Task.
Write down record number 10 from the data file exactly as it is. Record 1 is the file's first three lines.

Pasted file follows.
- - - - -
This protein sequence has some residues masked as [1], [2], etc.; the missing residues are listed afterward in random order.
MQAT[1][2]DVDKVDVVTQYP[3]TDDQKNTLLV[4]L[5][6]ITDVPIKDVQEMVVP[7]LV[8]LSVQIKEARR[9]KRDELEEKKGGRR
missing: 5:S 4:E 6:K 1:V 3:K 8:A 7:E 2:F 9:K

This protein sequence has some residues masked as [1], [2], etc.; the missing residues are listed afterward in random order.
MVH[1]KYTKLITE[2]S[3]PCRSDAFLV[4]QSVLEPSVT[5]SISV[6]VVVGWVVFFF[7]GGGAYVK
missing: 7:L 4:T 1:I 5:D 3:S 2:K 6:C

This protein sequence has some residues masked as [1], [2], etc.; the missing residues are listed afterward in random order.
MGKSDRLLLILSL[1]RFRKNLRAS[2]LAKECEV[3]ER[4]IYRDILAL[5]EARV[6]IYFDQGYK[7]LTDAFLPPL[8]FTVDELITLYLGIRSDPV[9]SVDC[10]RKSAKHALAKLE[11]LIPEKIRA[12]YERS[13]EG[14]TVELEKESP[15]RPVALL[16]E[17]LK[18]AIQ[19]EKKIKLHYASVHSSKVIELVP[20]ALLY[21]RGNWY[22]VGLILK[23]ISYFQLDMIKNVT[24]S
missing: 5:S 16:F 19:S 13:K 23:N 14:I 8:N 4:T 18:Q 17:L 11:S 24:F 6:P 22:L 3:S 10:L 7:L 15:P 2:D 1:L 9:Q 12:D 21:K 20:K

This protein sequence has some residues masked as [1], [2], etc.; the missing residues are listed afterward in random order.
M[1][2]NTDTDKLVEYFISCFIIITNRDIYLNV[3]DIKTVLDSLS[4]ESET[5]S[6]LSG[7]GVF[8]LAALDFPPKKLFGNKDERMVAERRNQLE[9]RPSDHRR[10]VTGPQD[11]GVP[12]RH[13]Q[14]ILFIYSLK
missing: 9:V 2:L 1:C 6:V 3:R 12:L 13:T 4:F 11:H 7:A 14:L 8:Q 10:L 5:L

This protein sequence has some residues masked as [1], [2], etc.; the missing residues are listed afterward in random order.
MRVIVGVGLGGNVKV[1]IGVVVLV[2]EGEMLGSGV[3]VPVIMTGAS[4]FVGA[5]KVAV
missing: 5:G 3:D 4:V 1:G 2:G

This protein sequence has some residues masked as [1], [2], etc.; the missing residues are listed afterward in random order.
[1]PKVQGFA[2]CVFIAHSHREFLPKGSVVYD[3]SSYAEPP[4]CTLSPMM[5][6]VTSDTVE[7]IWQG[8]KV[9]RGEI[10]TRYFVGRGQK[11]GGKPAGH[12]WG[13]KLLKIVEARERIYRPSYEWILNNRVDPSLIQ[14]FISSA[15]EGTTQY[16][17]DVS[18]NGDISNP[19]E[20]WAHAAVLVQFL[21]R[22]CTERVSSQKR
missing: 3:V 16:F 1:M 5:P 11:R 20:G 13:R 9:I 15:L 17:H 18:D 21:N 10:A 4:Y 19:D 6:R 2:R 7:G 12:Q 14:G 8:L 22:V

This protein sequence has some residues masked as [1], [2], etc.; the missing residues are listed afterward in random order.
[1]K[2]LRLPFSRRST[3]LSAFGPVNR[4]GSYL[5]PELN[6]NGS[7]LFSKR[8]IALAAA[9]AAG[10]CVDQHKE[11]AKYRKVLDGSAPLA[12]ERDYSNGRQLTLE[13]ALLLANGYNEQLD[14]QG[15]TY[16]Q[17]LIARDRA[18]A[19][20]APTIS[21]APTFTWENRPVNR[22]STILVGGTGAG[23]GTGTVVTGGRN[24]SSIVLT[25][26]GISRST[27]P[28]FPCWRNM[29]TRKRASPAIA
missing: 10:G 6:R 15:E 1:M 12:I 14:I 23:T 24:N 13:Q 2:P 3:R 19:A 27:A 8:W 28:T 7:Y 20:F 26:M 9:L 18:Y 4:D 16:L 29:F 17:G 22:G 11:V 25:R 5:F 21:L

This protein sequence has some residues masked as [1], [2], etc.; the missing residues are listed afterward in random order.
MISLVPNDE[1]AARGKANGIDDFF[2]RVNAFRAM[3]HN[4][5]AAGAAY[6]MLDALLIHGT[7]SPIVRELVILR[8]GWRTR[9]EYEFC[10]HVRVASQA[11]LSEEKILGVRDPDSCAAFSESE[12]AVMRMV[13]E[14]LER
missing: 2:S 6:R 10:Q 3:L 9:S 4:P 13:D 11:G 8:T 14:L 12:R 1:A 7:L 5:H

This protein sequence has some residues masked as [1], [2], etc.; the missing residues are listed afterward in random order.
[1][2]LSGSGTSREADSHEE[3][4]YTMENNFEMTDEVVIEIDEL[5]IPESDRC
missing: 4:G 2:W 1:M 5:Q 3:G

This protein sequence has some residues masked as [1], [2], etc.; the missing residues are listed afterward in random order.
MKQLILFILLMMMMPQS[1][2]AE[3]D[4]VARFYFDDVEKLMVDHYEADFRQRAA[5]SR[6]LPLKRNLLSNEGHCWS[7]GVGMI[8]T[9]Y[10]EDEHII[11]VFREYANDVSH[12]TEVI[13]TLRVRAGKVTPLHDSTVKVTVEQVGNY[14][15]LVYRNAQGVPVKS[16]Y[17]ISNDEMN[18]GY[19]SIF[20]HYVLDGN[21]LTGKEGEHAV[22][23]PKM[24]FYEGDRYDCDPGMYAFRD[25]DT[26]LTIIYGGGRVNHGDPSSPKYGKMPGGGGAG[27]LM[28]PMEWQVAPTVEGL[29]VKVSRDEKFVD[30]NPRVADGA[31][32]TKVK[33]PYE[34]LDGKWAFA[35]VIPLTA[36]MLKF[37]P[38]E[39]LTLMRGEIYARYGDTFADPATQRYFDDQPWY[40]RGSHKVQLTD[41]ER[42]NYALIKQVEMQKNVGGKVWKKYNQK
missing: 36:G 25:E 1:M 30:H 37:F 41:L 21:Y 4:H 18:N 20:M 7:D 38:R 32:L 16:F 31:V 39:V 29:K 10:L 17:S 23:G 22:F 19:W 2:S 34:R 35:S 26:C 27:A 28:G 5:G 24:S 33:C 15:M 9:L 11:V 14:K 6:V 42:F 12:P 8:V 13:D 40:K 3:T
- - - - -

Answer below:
This protein sequence has some residues masked as [1], [2], etc.; the missing residues are listed afterward in random order.
MKQLILFILLMMMMPQS[1][2]AE[3]D[4]VARFYFDDVEKLMVDHYEADFRQRAA[5]SR[6]LPLKRNLLSNEGHCWS[7]GVGMI[8]T[9]Y[10]EDEHII[11]VFREYANDVSH[12]TEVI[13]TLRVRAGKVTPLHDSTVKVTVEQVGNY[14][15]LVYRNAQGVPVKS[16]Y[17]ISNDEMN[18]GY[19]SIF[20]HYVLDGN[21]LTGKEGEHAV[22][23]PKM[24]FYEGDRYDCDPGMYAFRD[25]DT[26]LTIIYGGGRVNHGDPSSPKYGKMPGGGGAG[27]LM[28]PMEWQVAPTVEGL[29]VKVSRDEKFVD[30]NPRVADGA[31][32]TKVK[33]PYE[34]LDGKWAFA[35]VIPLTA[36]MLKF[37]P[38]E[39]LTLMRGEIYARYGDTFADPATQRYFDDQPWY[40]RGSHKVQLTD[41]ER[42]NYALIKQVEMQKNVGGKVWKKYNQK
missing: 36:G 25:E 1:M 30:H 37:F 41:L 21:Y 4:H 18:N 20:M 7:D 38:R 32:L 16:F 31:V 39:V 29:K 10:L 17:S 23:G 22:F 19:W 2:S 34:R 35:S 26:C 27:A 28:G 5:G 24:S 33:C 15:M 9:L 11:V 14:K 6:V 42:F 12:P 8:V 13:D 40:K 3:T